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Rev. Alban Butler (1711–73). Volume VII: July. The Lives of the Saints. 1866.

July 1

St. Cybar, a Recluse at Angouleme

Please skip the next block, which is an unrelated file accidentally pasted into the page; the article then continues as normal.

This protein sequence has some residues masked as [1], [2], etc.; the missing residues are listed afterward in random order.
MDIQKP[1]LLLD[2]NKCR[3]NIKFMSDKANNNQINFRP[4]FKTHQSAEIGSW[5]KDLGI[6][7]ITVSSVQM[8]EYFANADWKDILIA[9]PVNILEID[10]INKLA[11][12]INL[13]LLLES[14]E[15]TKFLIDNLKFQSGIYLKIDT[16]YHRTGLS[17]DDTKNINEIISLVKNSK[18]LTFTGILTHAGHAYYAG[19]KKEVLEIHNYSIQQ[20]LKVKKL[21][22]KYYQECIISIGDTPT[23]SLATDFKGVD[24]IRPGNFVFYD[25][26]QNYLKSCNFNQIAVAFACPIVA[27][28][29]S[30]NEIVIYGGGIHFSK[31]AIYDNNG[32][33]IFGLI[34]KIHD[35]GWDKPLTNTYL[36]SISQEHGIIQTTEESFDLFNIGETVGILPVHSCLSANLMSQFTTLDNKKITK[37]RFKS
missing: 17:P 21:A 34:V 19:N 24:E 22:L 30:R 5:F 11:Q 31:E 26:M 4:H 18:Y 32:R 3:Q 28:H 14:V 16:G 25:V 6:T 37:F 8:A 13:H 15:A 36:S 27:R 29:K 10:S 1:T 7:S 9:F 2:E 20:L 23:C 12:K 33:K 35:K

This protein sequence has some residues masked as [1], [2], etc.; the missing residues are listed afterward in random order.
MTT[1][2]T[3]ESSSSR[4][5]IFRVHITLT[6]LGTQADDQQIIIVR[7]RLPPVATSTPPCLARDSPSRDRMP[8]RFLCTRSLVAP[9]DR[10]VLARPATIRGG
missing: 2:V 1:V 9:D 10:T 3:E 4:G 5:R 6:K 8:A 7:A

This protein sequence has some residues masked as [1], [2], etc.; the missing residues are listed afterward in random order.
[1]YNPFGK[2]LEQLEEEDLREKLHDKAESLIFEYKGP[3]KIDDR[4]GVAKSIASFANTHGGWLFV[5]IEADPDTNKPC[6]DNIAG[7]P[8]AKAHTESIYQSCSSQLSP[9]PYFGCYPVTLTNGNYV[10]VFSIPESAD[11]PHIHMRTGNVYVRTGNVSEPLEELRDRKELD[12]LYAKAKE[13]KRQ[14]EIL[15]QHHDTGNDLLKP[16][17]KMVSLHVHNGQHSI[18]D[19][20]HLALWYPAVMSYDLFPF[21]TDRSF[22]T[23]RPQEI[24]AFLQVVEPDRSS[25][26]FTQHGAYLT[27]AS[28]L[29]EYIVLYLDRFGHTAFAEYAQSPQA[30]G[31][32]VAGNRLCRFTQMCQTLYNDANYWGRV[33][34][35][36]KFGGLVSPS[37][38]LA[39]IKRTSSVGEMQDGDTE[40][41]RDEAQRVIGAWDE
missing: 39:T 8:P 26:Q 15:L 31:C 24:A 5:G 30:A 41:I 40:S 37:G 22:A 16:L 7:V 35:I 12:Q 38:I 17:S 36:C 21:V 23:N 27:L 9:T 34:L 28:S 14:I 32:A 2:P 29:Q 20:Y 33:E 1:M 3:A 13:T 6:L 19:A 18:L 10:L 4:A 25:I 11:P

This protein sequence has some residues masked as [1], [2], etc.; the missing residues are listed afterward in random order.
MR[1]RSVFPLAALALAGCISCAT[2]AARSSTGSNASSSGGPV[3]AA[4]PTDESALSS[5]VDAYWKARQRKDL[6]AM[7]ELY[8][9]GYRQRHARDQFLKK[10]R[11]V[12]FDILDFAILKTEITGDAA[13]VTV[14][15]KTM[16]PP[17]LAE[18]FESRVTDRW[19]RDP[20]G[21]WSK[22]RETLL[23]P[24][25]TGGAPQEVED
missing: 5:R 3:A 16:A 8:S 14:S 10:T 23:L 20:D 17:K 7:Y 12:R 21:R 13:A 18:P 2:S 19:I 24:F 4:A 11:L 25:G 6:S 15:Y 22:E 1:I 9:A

EPARCUS, commonly called Cybar, quitted the world in spite of his parents, who would hinder him to follow his vocation; and retiring to the monastery of Sedaciac, in Perigord, he there served God some time under Abbot Martin, and soon became known and admired for his extraordinary virtues and miracles. Wherefore, in dread of the seduction of vain-glory, he left his monastery to hide himself in absolute solitude. It was near Angouleme, with the bishop of Perigeux’s and his abbot’s leave, he shut himself up in a cell. But his virtues were too striking for concealment, and the bishop of Angouleme obliged him to accept the priesthood. Cybar was extremely austere in his food and apparel, especially during Lent. Although a recluse, he did not refuse to admit disciples; but he would not allow them manual labour, as, after his own example, he willed they should be constantly occupied in prayer. When any of them would complain for want of necessaries, he would tell them, with St. Jerom, that “Faith never feared hunger.” Nor was he deceived in his trust on Providence, as he always found abundance for himself and his disciples in the beneficence of the faithful; insomuch that he was even enabled to redeem a great number of captives. He died on the 1st of July, 581, having lived about forty years in his cell. His relics were kept in the abbey church of his name until 1568, when they were burnt by the Huguenots. See Mabillon, Act. t. 1. p. 267; Bulteau, Histoire de l’Ordre de St. Benoît, t. 1. p. 235; Gallia Chr. Nov. t. 2. p. 978, 979, &c.  1